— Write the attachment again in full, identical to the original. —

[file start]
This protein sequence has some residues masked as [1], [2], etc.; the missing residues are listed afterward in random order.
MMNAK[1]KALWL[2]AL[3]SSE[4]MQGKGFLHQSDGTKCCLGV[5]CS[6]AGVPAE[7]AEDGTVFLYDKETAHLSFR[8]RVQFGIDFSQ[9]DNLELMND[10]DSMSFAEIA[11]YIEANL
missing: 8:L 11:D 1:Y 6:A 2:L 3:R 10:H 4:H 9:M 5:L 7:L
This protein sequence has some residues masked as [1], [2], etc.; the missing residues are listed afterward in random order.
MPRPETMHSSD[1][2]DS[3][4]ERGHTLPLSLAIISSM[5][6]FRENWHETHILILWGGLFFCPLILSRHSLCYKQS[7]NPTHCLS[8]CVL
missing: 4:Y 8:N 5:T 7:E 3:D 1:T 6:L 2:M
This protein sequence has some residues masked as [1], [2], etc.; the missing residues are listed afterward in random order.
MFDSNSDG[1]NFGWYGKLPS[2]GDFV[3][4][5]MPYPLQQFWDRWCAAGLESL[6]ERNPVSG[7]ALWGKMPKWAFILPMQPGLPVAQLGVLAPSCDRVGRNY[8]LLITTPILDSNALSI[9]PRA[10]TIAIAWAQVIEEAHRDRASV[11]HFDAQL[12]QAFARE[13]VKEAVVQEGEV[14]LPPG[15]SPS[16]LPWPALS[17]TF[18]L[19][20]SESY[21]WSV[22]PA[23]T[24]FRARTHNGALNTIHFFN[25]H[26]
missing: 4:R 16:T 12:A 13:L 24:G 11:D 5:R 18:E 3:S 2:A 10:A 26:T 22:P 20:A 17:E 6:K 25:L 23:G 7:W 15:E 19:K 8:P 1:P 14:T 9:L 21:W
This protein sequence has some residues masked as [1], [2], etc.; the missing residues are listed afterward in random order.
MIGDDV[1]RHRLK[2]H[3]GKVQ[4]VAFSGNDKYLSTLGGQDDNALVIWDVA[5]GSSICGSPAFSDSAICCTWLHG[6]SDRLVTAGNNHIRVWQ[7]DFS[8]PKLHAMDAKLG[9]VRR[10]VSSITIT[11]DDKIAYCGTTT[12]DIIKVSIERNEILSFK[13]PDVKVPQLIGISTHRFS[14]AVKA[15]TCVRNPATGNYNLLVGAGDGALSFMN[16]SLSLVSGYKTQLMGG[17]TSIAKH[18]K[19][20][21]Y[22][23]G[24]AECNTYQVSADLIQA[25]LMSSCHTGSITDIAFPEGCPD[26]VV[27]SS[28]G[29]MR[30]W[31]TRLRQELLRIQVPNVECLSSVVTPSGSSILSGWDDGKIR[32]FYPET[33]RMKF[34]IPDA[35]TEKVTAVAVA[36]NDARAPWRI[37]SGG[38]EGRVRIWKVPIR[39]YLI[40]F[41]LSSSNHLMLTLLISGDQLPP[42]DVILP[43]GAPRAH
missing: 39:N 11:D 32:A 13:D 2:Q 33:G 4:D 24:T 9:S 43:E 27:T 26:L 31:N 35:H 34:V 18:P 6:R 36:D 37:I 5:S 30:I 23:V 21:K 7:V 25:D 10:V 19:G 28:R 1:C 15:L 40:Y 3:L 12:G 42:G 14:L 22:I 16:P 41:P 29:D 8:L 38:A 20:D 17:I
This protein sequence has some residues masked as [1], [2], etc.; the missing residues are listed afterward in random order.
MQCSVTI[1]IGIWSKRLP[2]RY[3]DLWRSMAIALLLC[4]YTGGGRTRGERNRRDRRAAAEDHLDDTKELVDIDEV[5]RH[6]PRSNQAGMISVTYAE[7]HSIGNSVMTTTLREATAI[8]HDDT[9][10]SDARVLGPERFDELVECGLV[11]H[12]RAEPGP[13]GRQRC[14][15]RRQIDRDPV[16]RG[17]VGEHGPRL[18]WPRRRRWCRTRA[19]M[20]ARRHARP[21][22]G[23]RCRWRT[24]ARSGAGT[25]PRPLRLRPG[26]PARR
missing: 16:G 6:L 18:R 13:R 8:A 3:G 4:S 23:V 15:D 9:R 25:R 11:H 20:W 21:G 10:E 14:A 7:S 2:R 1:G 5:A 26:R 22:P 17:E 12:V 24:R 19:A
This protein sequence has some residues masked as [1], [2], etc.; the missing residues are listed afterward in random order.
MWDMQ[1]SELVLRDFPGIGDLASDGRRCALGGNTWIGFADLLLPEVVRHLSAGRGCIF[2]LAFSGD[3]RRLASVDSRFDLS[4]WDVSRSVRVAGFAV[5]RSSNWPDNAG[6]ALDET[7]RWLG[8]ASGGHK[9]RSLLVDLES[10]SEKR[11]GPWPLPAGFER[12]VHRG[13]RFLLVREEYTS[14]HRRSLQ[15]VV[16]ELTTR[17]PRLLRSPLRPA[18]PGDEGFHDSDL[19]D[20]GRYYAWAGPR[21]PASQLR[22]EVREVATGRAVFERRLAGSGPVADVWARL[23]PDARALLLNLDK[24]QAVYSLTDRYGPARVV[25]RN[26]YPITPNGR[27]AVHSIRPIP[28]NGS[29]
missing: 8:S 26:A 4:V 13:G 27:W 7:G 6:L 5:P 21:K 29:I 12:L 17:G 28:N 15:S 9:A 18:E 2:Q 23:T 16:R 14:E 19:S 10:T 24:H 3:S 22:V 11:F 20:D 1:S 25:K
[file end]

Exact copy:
This protein sequence has some residues masked as [1], [2], etc.; the missing residues are listed afterward in random order.
MMNAK[1]KALWL[2]AL[3]SSE[4]MQGKGFLHQSDGTKCCLGV[5]CS[6]AGVPAE[7]AEDGTVFLYDKETAHLSFR[8]RVQFGIDFSQ[9]DNLELMND[10]DSMSFAEIA[11]YIEANL
missing: 8:L 11:D 1:Y 6:A 2:L 3:R 10:H 4:H 9:M 5:L 7:L
This protein sequence has some residues masked as [1], [2], etc.; the missing residues are listed afterward in random order.
MPRPETMHSSD[1][2]DS[3][4]ERGHTLPLSLAIISSM[5][6]FRENWHETHILILWGGLFFCPLILSRHSLCYKQS[7]NPTHCLS[8]CVL
missing: 4:Y 8:N 5:T 7:E 3:D 1:T 6:L 2:M
This protein sequence has some residues masked as [1], [2], etc.; the missing residues are listed afterward in random order.
MFDSNSDG[1]NFGWYGKLPS[2]GDFV[3][4][5]MPYPLQQFWDRWCAAGLESL[6]ERNPVSG[7]ALWGKMPKWAFILPMQPGLPVAQLGVLAPSCDRVGRNY[8]LLITTPILDSNALSI[9]PRA[10]TIAIAWAQVIEEAHRDRASV[11]HFDAQL[12]QAFARE[13]VKEAVVQEGEV[14]LPPG[15]SPS[16]LPWPALS[17]TF[18]L[19][20]SESY[21]WSV[22]PA[23]T[24]FRARTHNGALNTIHFFN[25]H[26]
missing: 4:R 16:T 12:A 13:L 24:G 11:D 5:R 18:E 3:S 2:A 10:A 26:T 22:P 20:A 17:E 6:K 25:L 23:G 7:W 15:E 19:K 8:P 1:P 14:T 9:L 21:W
This protein sequence has some residues masked as [1], [2], etc.; the missing residues are listed afterward in random order.
MIGDDV[1]RHRLK[2]H[3]GKVQ[4]VAFSGNDKYLSTLGGQDDNALVIWDVA[5]GSSICGSPAFSDSAICCTWLHG[6]SDRLVTAGNNHIRVWQ[7]DFS[8]PKLHAMDAKLG[9]VRR[10]VSSITIT[11]DDKIAYCGTTT[12]DIIKVSIERNEILSFK[13]PDVKVPQLIGISTHRFS[14]AVKA[15]TCVRNPATGNYNLLVGAGDGALSFMN[16]SLSLVSGYKTQLMGG[17]TSIAKH[18]K[19][20][21]Y[22][23]G[24]AECNTYQVSADLIQA[25]LMSSCHTGSITDIAFPEGCPD[26]VV[27]SS[28]G[29]MR[30]W[31]TRLRQELLRIQVPNVECLSSVVTPSGSSILSGWDDGKIR[32]FYPET[33]RMKF[34]IPDA[35]TEKVTAVAVA[36]NDARAPWRI[37]SGG[38]EGRVRIWKVPIR[39]YLI[40]F[41]LSSSNHLMLTLLISGDQLPP[42]DVILP[43]GAPRAH
missing: 39:N 11:D 32:A 13:D 2:Q 33:G 4:D 24:T 9:S 43:E 27:T 26:L 31:N 35:H 34:V 18:P 6:R 36:D 37:I 5:S 30:I 23:V 21:K 7:V 25:D 10:V 19:G 28:R 1:C 15:L 40:Y 3:L 12:G 42:G 14:L 22:I 16:P 41:P 29:D 8:L 38:A 20:D 17:I
This protein sequence has some residues masked as [1], [2], etc.; the missing residues are listed afterward in random order.
MQCSVTI[1]IGIWSKRLP[2]RY[3]DLWRSMAIALLLC[4]YTGGGRTRGERNRRDRRAAAEDHLDDTKELVDIDEV[5]RH[6]PRSNQAGMISVTYAE[7]HSIGNSVMTTTLREATAI[8]HDDT[9][10]SDARVLGPERFDELVECGLV[11]H[12]RAEPGP[13]GRQRC[14][15]RRQIDRDPV[16]RG[17]VGEHGPRL[18]WPRRRRWCRTRA[19]M[20]ARRHARP[21][22]G[23]RCRWRT[24]ARSGAGT[25]PRPLRLRPG[26]PARR
missing: 16:G 6:L 18:R 13:R 8:A 3:G 4:S 23:V 15:D 9:R 25:R 11:H 20:W 21:G 10:E 14:A 7:S 2:R 1:G 5:A 26:R 22:P 17:E 12:V 24:R 19:A
This protein sequence has some residues masked as [1], [2], etc.; the missing residues are listed afterward in random order.
MWDMQ[1]SELVLRDFPGIGDLASDGRRCALGGNTWIGFADLLLPEVVRHLSAGRGCIF[2]LAFSGD[3]RRLASVDSRFDLS[4]WDVSRSVRVAGFAV[5]RSSNWPDNAG[6]ALDET[7]RWLG[8]ASGGHK[9]RSLLVDLES[10]SEKR[11]GPWPLPAGFER[12]VHRG[13]RFLLVREEYTS[14]HRRSLQ[15]VV[16]ELTTR[17]PRLLRSPLRPA[18]PGDEGFHDSDL[19]D[20]GRYYAWAGPR[21]PASQLR[22]EVREVATGRAVFERRLAGSGPVADVWARL[23]PDARALLLNLDK[24]QAVYSLTDRYGPARVV[25]RN[26]YPITPNGR[27]AVHSIRPIP[28]NGS[29]
missing: 8:S 26:A 4:V 13:G 27:W 7:G 6:L 5:P 21:K 29:I 12:L 17:G 28:N 15:S 9:A 18:E 2:Q 23:T 16:R 14:E 19:S 10:T 24:H 3:S 22:V 11:F 20:D 1:S 25:K